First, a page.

Bayern Munich's Robert Lewandowski hugs goal scorer David Alaba as they walk with Bastian Schweinsteiger and Arjen Robben (RtoL) during their German Bundesliga first division soccer match against VfB Stuttgart in Stuttgart February 7, 2015 (Photo: Reuters)
German champions Bayern Munich will tap into a growing demand for their brand in Asia with a tour of China in July as the Bundesliga looks to accelerate growth in the world's most populated continent.
Bayern, who last year opened an office in the United States eyeing the American market, are Germany's richest club with a turnover of more than half a billion euros in the previous season.
"It is clear, just like we did last year in the United States, we will do a tour of China in the second half of July," Bayern executive board member, responsible for internationalisation and strategy, Joerg Wacker told Bild newspaper.
"We will most likely play matches in Beijing and Shanghai. There are more than 170 million football fans in China, almost 90 million Bayern sympathisers. Football will soon be a school subject there. So we see a huge potential there," he said.
Bayern are not the only German team to cast their eye on Asia with Borussia Dortmund opening an office in Singapore, assisted in its expansion by sponsor Puma and the sportswear maker's own global network.
Several big name German clubs, including Bayern, Hamburg SV and Schalke 04, have also moved their winter training camps from sunny Spain, Portugal or Turkey to Asia and the Gulf states of Qatar and Dubai in recent seasons.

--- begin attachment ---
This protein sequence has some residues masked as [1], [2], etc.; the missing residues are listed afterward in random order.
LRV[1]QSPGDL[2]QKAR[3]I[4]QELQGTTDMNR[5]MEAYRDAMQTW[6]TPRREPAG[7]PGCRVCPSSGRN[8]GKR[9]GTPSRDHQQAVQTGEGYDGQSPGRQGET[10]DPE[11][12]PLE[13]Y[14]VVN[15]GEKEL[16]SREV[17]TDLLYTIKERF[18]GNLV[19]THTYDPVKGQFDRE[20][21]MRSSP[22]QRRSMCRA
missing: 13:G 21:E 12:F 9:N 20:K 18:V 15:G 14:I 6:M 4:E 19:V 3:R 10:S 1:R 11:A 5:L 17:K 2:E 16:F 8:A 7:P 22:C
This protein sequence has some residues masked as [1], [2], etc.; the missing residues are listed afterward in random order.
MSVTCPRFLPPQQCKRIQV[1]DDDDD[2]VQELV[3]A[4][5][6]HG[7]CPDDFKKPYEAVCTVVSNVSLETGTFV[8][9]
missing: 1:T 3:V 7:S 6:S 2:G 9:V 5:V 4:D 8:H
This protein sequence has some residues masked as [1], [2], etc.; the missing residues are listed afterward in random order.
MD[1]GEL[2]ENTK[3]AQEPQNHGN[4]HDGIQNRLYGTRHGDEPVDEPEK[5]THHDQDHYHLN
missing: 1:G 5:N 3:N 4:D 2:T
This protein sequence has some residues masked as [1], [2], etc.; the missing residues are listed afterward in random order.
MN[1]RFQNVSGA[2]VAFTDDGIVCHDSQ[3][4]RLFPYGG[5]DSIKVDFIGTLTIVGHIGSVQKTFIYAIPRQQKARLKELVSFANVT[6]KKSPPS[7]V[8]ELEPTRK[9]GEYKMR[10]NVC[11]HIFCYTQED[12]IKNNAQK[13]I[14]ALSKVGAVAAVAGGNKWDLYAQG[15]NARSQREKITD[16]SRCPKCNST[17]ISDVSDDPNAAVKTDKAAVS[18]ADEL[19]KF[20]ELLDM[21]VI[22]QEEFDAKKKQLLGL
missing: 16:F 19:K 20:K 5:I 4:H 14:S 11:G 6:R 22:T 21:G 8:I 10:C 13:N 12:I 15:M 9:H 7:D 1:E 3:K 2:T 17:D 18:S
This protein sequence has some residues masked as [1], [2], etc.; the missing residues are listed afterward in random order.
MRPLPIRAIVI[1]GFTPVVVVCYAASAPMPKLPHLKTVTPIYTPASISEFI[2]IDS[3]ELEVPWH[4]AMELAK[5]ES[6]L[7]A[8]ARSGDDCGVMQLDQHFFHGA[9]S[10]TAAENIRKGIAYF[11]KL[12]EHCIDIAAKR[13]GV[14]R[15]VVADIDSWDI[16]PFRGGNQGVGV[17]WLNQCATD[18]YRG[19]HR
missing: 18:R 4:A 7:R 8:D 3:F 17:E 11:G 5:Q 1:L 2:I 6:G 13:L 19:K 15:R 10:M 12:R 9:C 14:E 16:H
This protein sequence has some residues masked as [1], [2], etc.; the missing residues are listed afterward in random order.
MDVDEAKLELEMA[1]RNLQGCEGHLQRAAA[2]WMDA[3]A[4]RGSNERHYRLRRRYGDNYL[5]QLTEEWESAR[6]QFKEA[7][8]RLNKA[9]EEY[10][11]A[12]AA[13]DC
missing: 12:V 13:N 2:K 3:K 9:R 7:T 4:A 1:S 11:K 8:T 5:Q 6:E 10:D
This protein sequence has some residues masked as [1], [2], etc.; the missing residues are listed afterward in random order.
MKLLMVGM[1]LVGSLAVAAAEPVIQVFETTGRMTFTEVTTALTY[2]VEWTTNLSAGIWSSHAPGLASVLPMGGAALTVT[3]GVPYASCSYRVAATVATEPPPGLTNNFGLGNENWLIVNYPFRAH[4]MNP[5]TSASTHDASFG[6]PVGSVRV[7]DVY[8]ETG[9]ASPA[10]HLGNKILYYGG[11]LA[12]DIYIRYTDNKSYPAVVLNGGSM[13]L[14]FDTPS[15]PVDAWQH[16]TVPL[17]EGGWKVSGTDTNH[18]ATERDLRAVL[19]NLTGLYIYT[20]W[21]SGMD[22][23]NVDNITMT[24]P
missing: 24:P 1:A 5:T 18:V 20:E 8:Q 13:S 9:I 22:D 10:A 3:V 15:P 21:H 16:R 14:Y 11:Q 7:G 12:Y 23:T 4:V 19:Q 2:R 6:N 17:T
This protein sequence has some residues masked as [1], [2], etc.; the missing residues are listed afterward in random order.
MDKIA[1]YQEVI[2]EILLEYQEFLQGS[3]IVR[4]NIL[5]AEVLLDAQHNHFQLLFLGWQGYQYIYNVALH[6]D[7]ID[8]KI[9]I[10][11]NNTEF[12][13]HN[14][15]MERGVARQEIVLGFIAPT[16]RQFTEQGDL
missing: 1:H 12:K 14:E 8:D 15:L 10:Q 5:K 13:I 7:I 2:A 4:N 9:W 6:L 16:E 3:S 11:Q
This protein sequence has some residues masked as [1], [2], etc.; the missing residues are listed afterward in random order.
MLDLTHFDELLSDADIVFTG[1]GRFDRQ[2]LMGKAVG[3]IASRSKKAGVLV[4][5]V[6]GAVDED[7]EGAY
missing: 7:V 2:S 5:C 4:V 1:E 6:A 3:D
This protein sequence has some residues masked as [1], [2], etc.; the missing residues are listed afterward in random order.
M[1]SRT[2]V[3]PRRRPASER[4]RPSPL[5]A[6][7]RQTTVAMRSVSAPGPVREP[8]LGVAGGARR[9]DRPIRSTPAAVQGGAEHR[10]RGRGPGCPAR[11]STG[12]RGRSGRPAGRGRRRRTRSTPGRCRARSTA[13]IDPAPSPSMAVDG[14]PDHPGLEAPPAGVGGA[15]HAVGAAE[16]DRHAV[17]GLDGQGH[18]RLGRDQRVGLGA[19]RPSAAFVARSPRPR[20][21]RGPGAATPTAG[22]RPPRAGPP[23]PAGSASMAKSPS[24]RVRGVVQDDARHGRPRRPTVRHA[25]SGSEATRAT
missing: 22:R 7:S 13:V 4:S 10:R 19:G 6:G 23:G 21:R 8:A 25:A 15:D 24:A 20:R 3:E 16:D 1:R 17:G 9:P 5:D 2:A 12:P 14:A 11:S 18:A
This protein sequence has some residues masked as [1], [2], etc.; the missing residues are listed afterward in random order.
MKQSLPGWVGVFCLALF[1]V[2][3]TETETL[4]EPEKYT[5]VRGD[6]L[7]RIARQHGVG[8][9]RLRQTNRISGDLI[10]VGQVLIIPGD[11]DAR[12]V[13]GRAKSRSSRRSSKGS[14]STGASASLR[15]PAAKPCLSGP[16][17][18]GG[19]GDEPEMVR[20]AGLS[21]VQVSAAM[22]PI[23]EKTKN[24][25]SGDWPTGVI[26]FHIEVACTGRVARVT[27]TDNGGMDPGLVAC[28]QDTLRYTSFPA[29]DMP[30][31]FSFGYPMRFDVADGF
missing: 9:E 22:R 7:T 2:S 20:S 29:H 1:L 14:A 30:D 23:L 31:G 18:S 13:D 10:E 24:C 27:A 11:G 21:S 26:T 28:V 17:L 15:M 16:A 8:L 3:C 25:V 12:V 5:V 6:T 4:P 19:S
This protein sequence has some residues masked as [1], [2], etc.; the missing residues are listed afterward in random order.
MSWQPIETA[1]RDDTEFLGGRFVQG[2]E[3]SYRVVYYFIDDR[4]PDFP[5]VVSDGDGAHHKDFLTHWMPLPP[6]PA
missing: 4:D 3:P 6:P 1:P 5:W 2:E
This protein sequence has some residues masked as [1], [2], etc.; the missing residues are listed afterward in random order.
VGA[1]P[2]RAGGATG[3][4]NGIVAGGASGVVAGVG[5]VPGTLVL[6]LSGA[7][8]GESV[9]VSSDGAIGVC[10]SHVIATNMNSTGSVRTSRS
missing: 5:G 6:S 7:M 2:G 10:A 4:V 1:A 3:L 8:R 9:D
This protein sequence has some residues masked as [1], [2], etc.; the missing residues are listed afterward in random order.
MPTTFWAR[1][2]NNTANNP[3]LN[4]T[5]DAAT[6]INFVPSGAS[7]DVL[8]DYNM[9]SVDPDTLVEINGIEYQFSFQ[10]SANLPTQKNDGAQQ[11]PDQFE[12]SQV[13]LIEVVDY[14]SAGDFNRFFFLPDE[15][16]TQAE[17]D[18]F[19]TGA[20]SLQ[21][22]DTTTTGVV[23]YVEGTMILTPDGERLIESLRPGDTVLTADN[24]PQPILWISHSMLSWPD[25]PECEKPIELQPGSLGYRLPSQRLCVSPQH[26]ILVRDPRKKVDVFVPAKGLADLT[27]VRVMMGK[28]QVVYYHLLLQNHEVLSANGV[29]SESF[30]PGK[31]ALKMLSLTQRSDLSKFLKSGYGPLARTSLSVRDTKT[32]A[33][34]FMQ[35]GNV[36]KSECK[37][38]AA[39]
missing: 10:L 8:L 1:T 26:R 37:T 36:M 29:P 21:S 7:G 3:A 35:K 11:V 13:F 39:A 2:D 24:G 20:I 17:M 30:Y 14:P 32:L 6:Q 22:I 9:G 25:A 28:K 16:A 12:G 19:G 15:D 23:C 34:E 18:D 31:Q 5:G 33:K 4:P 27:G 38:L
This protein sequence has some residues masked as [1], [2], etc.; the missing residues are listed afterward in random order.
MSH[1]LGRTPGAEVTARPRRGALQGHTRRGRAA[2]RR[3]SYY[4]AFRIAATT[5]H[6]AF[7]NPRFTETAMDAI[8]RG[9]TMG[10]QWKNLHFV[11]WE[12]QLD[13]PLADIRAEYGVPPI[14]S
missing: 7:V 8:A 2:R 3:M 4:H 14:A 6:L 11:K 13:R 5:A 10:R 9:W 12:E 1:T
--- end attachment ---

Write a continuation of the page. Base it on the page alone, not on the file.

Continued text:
Bayern have also played friendly matches in India and Saudi Arabia in recent years.
For both Bayern and Dortmund, the only German team listed on the stock exchange which posted a turnover of just over 250 million last season, creating new ways of making money is key to continuing their growth.
Both Bayern's and Dortmund's home games are always sold out and sponsors, such as Adidas, Audi, Puma and Evonik have bought stakes in them.
But to tap into the seemingly insatiable appetite of fans for the Bundesliga, which recorded a 10th consecutive year of growth, and in turn create new streams of revenue, they have to expand and look beyond the borders of Germany.
Dortmund CEO Hans-Joachim Watzke told Reuters last year it made sense using sponsors' network to trigger this expansion.
"For us it was important to secure growth as well as access to international networks of these companies," Watzke said.
The Bundesliga is still lagging behind the English Premier League and Spain's La Liga in terms of international interest, promotion and revenues from foreign broadcasting rights but Wacker said this needed to change.
"The Bundesliga has to have more self-confidence internationally. We are the World Cup winners," he said.
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